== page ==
For starters, in the beginning my husband and I wanted different things for our new home. We both had “must have” lists and almost nothing matched. He wanted a colonial; I wanted a cape or ranch. He wanted a garage; I’d much rather have a nice kitchen. I wanted an open floor plan; he just wanted something with a finished basement. We also wanted to spend a different amount of money. That was a lovely conversation to have. However, I'm used to wanting something different. My reunion prepared me for this conversation. I learned that there isn't a right and a wrong, merely two people who need to find a way to compromise when they can and agree to disagree where they can't compromise. It's a dice roll but hopefully it all works out.
Normally, my husband is a bit more conservative than I am. The only time this differs is when it comes to the big stuff and money. If I’ve learned nothing else from the past two years it’s that things can change tomorrow. You never know what’s going to happen, so I want to have a little security net. My husband hasn’t gone through that personally. He didn’t have a natural parent (or two) walk out of his life very quickly with little to no warning. He didn’t have a parent be diagnosed with a life threatening disease. He didn’t move home because he had to, he moved home because he wanted to. He had a job lined up after graduation and didn’t have to go through a painful job search. Now don’t get me wrong, I am very happy that he hasn’t dealt with all of these things. I wouldn’t wish them on my worst enemy. But dealing with hard stuff has given me a different outlook. We had to learn how to communicate and to figure out what would work best for us as a couple. We were able to compromise so that we were both comfortable, but that was the first hurdle to get through.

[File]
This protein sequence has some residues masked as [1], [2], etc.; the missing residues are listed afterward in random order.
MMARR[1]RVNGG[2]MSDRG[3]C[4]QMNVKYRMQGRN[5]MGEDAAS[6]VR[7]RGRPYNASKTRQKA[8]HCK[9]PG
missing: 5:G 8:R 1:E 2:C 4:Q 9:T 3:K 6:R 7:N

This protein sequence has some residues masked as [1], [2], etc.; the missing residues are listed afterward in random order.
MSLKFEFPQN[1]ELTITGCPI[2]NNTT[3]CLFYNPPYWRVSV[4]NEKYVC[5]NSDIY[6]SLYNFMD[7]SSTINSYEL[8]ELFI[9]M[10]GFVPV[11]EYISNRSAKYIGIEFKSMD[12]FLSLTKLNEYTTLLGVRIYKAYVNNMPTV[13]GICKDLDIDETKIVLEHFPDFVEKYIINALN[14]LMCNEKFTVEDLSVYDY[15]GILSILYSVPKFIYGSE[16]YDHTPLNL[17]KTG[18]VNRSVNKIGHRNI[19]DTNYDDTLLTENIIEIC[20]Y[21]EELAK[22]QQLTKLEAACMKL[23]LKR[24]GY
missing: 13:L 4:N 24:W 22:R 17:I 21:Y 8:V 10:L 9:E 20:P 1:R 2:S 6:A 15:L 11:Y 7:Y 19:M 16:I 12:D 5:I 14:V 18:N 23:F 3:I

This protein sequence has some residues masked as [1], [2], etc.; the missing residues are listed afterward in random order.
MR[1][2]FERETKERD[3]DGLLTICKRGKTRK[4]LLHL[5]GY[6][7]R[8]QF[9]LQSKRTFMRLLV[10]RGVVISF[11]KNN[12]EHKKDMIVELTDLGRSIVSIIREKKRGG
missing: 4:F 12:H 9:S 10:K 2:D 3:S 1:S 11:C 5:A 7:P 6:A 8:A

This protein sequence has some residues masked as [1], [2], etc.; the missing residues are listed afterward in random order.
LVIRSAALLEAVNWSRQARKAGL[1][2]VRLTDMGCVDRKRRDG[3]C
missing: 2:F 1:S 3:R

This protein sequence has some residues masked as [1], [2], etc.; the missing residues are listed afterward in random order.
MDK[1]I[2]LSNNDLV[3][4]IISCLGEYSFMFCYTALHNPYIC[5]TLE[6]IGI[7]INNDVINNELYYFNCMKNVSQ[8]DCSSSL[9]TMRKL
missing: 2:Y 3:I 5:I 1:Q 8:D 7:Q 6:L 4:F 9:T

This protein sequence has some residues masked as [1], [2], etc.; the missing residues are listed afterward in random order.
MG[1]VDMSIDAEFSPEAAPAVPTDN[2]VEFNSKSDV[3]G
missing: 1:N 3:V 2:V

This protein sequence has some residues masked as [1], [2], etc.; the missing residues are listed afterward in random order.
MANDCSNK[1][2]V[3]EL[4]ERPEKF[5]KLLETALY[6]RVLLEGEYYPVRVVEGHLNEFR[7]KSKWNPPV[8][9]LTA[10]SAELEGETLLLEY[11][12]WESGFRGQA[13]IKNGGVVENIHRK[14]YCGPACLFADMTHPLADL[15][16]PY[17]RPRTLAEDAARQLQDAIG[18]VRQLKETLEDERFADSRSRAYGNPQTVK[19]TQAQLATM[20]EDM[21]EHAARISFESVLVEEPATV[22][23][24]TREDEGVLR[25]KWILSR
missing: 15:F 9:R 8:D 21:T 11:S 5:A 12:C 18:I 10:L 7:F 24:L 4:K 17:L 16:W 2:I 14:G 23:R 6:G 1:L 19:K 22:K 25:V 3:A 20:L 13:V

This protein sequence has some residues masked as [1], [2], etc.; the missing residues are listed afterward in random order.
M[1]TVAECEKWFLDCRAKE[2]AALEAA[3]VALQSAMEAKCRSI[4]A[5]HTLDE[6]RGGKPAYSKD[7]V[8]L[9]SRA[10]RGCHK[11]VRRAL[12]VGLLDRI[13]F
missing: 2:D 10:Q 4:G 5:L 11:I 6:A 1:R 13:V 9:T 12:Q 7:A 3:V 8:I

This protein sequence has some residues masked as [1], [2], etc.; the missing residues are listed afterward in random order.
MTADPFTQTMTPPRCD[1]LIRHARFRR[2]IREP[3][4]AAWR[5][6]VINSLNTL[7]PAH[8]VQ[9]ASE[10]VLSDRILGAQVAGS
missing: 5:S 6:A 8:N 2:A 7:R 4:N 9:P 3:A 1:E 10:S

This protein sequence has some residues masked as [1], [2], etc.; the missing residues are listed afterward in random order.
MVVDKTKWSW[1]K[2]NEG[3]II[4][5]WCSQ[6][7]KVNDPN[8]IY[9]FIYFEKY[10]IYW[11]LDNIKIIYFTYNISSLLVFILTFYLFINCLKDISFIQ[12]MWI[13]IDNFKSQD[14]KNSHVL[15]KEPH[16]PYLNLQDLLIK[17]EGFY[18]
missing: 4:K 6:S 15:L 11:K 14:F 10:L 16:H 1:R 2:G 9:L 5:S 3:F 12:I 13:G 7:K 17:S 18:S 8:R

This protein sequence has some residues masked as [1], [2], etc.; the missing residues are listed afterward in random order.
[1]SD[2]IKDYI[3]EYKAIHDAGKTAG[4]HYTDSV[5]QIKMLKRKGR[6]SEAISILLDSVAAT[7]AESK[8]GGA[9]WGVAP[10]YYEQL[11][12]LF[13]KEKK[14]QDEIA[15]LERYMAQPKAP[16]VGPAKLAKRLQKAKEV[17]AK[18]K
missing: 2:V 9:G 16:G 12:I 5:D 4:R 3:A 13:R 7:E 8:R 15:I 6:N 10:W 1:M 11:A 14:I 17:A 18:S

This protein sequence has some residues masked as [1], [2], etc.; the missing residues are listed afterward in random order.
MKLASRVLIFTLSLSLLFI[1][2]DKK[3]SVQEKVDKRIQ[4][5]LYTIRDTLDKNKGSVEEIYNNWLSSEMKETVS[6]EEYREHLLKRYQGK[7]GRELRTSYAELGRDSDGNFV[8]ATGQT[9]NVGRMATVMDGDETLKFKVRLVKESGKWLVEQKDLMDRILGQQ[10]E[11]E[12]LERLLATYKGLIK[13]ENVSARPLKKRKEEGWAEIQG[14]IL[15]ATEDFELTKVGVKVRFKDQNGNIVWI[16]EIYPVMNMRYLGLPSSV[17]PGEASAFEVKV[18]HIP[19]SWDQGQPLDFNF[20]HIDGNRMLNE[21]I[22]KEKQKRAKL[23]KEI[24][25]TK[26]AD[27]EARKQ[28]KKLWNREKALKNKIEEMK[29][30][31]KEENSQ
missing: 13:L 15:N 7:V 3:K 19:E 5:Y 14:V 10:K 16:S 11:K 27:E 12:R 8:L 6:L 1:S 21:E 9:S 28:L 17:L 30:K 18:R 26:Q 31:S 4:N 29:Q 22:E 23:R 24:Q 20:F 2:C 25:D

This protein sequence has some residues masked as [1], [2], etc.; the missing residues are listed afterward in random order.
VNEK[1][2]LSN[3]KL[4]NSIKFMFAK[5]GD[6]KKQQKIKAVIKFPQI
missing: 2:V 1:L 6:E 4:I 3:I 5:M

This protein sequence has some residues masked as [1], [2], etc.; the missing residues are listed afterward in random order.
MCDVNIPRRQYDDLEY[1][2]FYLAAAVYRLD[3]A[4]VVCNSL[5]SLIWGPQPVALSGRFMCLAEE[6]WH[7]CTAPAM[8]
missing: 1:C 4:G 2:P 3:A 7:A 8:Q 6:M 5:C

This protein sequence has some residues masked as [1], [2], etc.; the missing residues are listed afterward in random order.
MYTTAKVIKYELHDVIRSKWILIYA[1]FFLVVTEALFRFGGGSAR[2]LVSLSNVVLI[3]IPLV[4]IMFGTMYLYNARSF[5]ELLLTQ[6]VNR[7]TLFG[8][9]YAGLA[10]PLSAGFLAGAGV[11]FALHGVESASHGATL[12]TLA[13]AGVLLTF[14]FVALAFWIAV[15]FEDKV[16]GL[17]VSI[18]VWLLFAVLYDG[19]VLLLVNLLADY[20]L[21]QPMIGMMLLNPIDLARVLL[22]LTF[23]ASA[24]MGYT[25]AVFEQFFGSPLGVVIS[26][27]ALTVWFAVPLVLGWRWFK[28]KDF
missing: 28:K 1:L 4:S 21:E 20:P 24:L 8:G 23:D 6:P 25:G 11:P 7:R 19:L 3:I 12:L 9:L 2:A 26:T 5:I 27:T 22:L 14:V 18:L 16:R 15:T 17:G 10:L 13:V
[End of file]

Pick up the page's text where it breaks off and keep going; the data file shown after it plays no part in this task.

Next, we combined our “must have” lists and learned to each give something up. He agreed that a nice kitchen was a must after he attempted dinner for a whole week in our apartment. He understood why I wanted more space when he dropped three pans trying to get a fourth out of an overloaded cabinet (story of my life!). I agreed to find a house with a garage because it was agreed that more often than not he’d be the one shoveling out both cars as he leaves for work first. While I can shovel my own car out, he told me he’d have a hard time leaving knowing there was more work to be done (and we have some bad winters where we live). We both agreed that we wanted a basement we could finish in the future, but that it would be better for the house to have an unfinished basement for now so we could do what we wanted with it. And we agreed to look at all different sorts of houses with open minds. Again, reunion taught me the value of compromise. Sometimes the "big things" aren't really that big at all. In the long run, having a garage wouldn't make THAT big of a difference to me, but would make a huge difference for him. Just like certain aspects of reunion.